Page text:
On a fateful Sunday in Ankara, a harrowing incident unfolded, shattering the city’s relative calm.
Two assailants orchestrated a bomb attack in front of key Turkish government buildings, a stark reminder of the persistent threat of terrorism.
The detonation resulted in the tragic demise of both attackers and left two valiant police officers wounded, marking the capital’s first terrorist attack in several years.
Revealed through CCTV footage acquired by Reuters, a vehicle approached the main gate of the Interior Ministry.
One of its occupants swiftly advanced towards the building, only to be engulfed by a devastating explosion.
The other assailant remained on the street. Tragically, one terrorist perished in the blast, while authorities swiftly neutralized the second, thus quelling the immediate threat.
This shocking incident sent shockwaves through the central district, home to vital ministerial buildings and the nearby parliament.
Addressing the nation during the commencement of a new parliamentary session, President Tayyip Erdogan denounced the morning’s attack as “the latest attempt” to instill fear among the Turkish populace.
He affirmed that those who seek to undermine the peace and security of the citizenry would ultimately fail in their endeavors.
The explosion on Ataturk Boulevard marked the first such incident in Ankara since 2016 when a series of deadly attacks rocked the nation.
Subsequent video footage depicted a Renault cargo vehicle, its windows shattered and doors flung open, amid the debris.
The scene was surrounded by soldiers, ambulances, fire trucks, and armored vehicles, portraying the scale of the emergency response.
According to a senior Turkish official, the attackers had hijacked the vehicle and killed its driver in Kayseri, a city located 260 kilometers southeast of Ankara, before executing the attack.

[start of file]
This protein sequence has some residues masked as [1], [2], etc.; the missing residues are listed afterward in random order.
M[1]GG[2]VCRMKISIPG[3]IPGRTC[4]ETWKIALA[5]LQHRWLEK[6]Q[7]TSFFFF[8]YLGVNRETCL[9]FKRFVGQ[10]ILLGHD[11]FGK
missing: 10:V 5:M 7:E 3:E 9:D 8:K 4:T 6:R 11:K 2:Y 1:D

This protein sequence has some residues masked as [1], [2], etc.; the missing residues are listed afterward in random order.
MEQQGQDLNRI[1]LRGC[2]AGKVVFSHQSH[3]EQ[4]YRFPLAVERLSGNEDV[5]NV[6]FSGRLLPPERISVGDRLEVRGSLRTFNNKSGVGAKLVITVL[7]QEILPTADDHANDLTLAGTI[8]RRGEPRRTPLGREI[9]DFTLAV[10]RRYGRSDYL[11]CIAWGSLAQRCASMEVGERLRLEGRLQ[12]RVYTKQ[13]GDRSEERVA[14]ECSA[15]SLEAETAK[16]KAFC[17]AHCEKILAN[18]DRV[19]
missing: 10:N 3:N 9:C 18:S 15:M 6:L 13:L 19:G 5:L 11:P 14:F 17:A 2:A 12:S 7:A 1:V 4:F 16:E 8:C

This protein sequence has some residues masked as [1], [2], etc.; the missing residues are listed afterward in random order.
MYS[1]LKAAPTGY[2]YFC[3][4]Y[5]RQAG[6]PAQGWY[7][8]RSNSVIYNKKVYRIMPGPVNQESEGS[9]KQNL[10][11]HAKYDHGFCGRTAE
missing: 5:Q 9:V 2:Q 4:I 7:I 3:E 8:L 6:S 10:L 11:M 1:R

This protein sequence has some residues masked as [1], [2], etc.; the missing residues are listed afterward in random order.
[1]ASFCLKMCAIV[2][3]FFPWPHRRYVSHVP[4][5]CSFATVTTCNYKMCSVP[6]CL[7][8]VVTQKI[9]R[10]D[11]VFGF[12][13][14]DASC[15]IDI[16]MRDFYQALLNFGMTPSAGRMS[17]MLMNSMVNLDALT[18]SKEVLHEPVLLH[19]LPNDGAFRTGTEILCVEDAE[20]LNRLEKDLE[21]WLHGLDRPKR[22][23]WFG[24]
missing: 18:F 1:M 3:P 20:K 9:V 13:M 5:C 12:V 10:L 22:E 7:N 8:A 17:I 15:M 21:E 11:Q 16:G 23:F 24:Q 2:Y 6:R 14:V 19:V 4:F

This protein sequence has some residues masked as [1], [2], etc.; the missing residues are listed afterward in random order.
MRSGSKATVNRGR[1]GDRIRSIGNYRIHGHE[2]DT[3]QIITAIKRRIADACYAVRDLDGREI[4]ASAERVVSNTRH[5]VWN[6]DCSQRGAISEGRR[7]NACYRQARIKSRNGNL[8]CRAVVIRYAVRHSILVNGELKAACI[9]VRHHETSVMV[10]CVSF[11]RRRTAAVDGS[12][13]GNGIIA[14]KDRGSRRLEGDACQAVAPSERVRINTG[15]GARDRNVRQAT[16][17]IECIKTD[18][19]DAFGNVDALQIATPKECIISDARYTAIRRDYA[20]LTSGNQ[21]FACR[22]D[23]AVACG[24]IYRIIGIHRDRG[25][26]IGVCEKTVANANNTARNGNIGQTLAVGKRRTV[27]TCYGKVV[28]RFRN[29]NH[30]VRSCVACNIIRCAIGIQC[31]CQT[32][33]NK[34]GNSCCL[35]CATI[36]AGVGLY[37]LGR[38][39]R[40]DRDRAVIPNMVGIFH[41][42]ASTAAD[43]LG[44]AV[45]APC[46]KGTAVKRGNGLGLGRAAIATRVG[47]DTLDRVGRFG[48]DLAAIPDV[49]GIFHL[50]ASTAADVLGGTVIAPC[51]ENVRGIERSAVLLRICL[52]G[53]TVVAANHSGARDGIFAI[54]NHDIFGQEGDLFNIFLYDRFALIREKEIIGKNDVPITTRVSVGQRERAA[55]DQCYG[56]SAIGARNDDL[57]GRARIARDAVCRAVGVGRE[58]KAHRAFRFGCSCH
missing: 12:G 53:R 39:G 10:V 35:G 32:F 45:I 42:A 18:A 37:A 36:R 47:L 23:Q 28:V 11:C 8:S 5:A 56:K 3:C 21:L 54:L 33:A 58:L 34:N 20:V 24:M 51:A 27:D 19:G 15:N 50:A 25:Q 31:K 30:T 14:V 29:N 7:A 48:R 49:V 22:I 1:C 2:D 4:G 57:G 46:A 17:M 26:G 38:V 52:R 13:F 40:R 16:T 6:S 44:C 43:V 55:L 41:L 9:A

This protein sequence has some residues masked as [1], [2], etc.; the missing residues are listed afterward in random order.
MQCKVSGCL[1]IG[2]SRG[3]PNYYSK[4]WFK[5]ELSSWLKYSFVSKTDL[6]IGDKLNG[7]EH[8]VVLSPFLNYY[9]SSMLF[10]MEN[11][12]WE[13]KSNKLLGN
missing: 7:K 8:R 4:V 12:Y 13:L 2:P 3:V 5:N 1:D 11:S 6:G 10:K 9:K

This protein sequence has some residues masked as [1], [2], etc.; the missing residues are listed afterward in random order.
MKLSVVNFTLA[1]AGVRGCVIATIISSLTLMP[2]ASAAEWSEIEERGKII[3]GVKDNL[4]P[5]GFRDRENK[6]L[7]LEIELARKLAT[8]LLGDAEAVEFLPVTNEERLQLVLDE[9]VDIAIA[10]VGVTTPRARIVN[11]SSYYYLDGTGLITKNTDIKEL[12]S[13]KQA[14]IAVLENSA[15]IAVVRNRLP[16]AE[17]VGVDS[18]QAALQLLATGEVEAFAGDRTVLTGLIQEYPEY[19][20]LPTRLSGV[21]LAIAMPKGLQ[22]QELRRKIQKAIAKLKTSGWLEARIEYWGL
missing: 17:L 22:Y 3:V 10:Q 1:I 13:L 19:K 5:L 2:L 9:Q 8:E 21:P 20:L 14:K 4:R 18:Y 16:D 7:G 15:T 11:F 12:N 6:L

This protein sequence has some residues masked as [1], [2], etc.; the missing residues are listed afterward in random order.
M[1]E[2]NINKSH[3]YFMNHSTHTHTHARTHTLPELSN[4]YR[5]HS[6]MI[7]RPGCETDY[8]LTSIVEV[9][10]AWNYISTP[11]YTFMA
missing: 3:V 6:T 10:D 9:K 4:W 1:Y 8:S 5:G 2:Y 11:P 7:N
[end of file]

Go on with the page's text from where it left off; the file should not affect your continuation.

One of the wounded officers sustained shrapnel injuries.
Interior Minister Ali Yerlikaya confirmed the details on social media, noting that the two officers had suffered minor injuries in the 9:30 a.m. incident.
He vowed that the relentless struggle against terrorism would persist until the last terrorist threat was neutralized.
Although the authorities did not specify any particular militant group responsible, the incident served as a grim reminder of previous attacks attributed to Kurdish militants, ISIS, and other extremist groups in the country.
Ankara’s chief prosecutor promptly launched an investigation, categorizing the event as a terrorist attack.
The incident occurred nearly a year after a tragic explosion in central Istanbul claimed six lives and left 81 others wounded, with Turkey attributing the attack to Kurdish militants.
Despite this turmoil, Turkey’s parliament was poised to consider Sweden’s bid to join NATO in the coming weeks.
President Erdogan emphasized the importance of adopting a new constitution during the new session, underlining the nation’s commitment to its legislative agenda despite the specter of terror.
European Council President Charles Michel and EU Commissioner for Enlargement Oliver Varhelyi voiced their strong condemnation of the terrorist attack, pledging support for Turkey’s unwavering battle against terrorism.